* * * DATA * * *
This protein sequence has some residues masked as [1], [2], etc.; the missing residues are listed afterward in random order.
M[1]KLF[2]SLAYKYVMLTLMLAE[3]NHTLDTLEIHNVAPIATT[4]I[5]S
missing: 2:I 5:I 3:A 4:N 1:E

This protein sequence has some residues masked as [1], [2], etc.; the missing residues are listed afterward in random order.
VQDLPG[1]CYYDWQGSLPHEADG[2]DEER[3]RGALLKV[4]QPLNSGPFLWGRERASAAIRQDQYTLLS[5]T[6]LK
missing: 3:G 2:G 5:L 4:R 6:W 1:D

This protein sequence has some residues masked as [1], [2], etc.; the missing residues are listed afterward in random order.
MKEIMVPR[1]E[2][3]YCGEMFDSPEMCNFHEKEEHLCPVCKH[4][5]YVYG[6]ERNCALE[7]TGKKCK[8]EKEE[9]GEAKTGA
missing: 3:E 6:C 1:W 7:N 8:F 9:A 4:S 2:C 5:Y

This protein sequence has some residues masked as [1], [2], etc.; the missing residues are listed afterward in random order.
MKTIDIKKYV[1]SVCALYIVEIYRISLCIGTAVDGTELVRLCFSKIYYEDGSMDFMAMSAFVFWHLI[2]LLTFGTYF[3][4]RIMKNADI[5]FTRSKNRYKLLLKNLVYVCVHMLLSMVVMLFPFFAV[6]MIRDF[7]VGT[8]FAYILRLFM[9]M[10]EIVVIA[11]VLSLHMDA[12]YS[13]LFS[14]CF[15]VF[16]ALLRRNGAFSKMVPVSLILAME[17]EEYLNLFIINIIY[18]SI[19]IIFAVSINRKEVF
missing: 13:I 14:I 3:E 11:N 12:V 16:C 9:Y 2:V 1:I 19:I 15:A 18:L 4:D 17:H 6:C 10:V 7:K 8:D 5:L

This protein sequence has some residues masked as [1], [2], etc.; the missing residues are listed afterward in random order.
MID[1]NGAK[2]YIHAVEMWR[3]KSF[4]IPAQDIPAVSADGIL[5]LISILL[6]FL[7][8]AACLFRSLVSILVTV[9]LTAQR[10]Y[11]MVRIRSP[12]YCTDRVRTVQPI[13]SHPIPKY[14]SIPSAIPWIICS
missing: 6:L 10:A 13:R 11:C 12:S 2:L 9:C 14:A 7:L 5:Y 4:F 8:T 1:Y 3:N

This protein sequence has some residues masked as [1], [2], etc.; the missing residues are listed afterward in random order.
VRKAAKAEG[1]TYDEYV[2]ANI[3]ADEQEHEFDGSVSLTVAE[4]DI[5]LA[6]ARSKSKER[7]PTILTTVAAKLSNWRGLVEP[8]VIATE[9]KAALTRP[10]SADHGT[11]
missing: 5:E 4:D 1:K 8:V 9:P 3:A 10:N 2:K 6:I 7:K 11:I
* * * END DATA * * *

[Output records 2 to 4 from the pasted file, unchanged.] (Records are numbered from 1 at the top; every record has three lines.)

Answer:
This protein sequence has some residues masked as [1], [2], etc.; the missing residues are listed afterward in random order.
VQDLPG[1]CYYDWQGSLPHEADG[2]DEER[3]RGALLKV[4]QPLNSGPFLWGRERASAAIRQDQYTLLS[5]T[6]LK
missing: 3:G 2:G 5:L 4:R 6:W 1:D

This protein sequence has some residues masked as [1], [2], etc.; the missing residues are listed afterward in random order.
MKEIMVPR[1]E[2][3]YCGEMFDSPEMCNFHEKEEHLCPVCKH[4][5]YVYG[6]ERNCALE[7]TGKKCK[8]EKEE[9]GEAKTGA
missing: 3:E 6:C 1:W 7:N 8:F 9:A 4:S 2:C 5:Y

This protein sequence has some residues masked as [1], [2], etc.; the missing residues are listed afterward in random order.
MKTIDIKKYV[1]SVCALYIVEIYRISLCIGTAVDGTELVRLCFSKIYYEDGSMDFMAMSAFVFWHLI[2]LLTFGTYF[3][4]RIMKNADI[5]FTRSKNRYKLLLKNLVYVCVHMLLSMVVMLFPFFAV[6]MIRDF[7]VGT[8]FAYILRLFM[9]M[10]EIVVIA[11]VLSLHMDA[12]YS[13]LFS[14]CF[15]VF[16]ALLRRNGAFSKMVPVSLILAME[17]EEYLNLFIINIIY[18]SI[19]IIFAVSINRKEVF
missing: 13:I 14:I 3:E 11:N 12:V 16:C 9:Y 2:V 1:I 19:I 15:A 18:L 4:D 17:H 6:C 10:V 7:K 8:D 5:L